Platinum coil-mediated implantation of growth factor-secreting endovascular tissue grafts: An in vivo study

David F. Kallmes, Armistead D. Williams, Harry J. Cloft, Maria Beatriz S. Lopes, Gerald R. Hankins, Gregory A. Helm

Research output: Contribution to journalArticlepeer-review

70 Scopus citations


PURPOSE: To demonstrate in vivo that platinum embolic coils can be used to deliver genetically modified, growth factor-secreting fibroblast grafts into the endovascular space with the long-term goal of improving fibrosis within coil-embolized cerebral aneurysms. MATERIALS AND METHODS: Murine fibroblasts that contained multiple inserts of the DNA of human basic fibroblast growth factor were grown in culture onto 10-mm-long segments of Guglielmi detachable coils. Control (n = 4) and fibroblast-bearing (n = 4) coils were implanted into the common carotid artery in nude rats. The arterial segments that contained the coil were harvested after 14 or 35 days. Cellular content and collagen formation in the treated vessels were assessed histologically. RESULTS: At both 14 and 35 days, samples with control coils showed primarily involuting blood elements with minimal fibroblast proliferation or collagen formation. At 14 days, samples with fibroblast- bearing coils showed extensive fibroblast proliferation. At 35 days, samples with fibroblast-brearing coils showed marked interval fibroblast proliferation and collagen formation. CONCLUSION: Platinum coils can be used as a cell deliver device. Direct intravascular implantation of growth factor- secreting fibroblast grafts leads to improved intravascular scar formation, therefore theoretically reducing the potential for aneurysm regrowth or coil compaction.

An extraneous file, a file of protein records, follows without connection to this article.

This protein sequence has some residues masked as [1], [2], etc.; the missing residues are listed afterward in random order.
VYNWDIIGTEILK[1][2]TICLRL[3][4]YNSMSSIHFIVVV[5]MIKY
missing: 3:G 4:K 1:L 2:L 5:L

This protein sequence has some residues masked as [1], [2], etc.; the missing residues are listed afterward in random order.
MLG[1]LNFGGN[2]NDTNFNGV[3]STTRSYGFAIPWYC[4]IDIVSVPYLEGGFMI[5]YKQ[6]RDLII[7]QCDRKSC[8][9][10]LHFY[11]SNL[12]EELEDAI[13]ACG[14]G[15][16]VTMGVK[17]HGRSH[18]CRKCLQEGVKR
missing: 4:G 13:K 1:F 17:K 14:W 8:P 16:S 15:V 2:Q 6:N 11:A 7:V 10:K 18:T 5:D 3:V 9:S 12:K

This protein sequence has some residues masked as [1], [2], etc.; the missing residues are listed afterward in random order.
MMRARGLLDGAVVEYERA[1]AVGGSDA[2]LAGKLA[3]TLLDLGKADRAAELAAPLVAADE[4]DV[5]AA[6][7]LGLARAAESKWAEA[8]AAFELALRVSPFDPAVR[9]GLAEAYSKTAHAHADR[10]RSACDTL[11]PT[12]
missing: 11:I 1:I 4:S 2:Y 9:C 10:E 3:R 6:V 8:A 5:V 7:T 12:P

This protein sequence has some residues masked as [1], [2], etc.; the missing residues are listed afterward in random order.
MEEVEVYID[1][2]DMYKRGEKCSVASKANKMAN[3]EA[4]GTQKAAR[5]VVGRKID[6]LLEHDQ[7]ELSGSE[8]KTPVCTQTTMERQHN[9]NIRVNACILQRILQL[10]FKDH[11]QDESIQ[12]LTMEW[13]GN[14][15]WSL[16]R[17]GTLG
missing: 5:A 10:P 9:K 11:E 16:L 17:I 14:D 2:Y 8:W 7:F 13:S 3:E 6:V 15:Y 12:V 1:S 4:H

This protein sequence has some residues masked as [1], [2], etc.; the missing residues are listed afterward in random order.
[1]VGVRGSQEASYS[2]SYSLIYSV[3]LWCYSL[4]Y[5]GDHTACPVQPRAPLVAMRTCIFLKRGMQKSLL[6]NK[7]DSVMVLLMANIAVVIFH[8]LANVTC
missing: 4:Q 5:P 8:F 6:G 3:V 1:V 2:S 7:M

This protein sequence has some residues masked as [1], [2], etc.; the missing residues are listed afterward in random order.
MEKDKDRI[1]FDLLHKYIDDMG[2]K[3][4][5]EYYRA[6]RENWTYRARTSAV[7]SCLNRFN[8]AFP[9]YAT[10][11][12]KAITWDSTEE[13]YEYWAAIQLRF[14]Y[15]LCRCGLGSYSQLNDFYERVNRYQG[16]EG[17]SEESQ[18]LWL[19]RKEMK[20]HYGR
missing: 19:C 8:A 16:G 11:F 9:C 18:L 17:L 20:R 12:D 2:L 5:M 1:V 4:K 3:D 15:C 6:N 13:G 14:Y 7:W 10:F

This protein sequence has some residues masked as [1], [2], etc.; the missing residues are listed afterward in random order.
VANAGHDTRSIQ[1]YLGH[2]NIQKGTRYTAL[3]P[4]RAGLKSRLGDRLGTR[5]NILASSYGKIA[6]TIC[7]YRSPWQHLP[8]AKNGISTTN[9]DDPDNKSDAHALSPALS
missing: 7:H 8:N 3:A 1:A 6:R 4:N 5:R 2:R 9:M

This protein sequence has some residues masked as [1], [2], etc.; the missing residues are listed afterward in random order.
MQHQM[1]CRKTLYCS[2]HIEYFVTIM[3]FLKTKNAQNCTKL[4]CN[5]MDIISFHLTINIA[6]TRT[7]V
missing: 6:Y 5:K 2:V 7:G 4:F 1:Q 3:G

Original languageEnglish (US)
Pages (from-to)519-523
Number of pages5
Issue number2
StatePublished - May 1998


  • Aneurysm, carotid
  • Aneurysm, cerebral
  • Aneurysm, therapy
  • Carotid arteries, therapeutic blockade

ASJC Scopus subject areas

  • Radiology Nuclear Medicine and imaging


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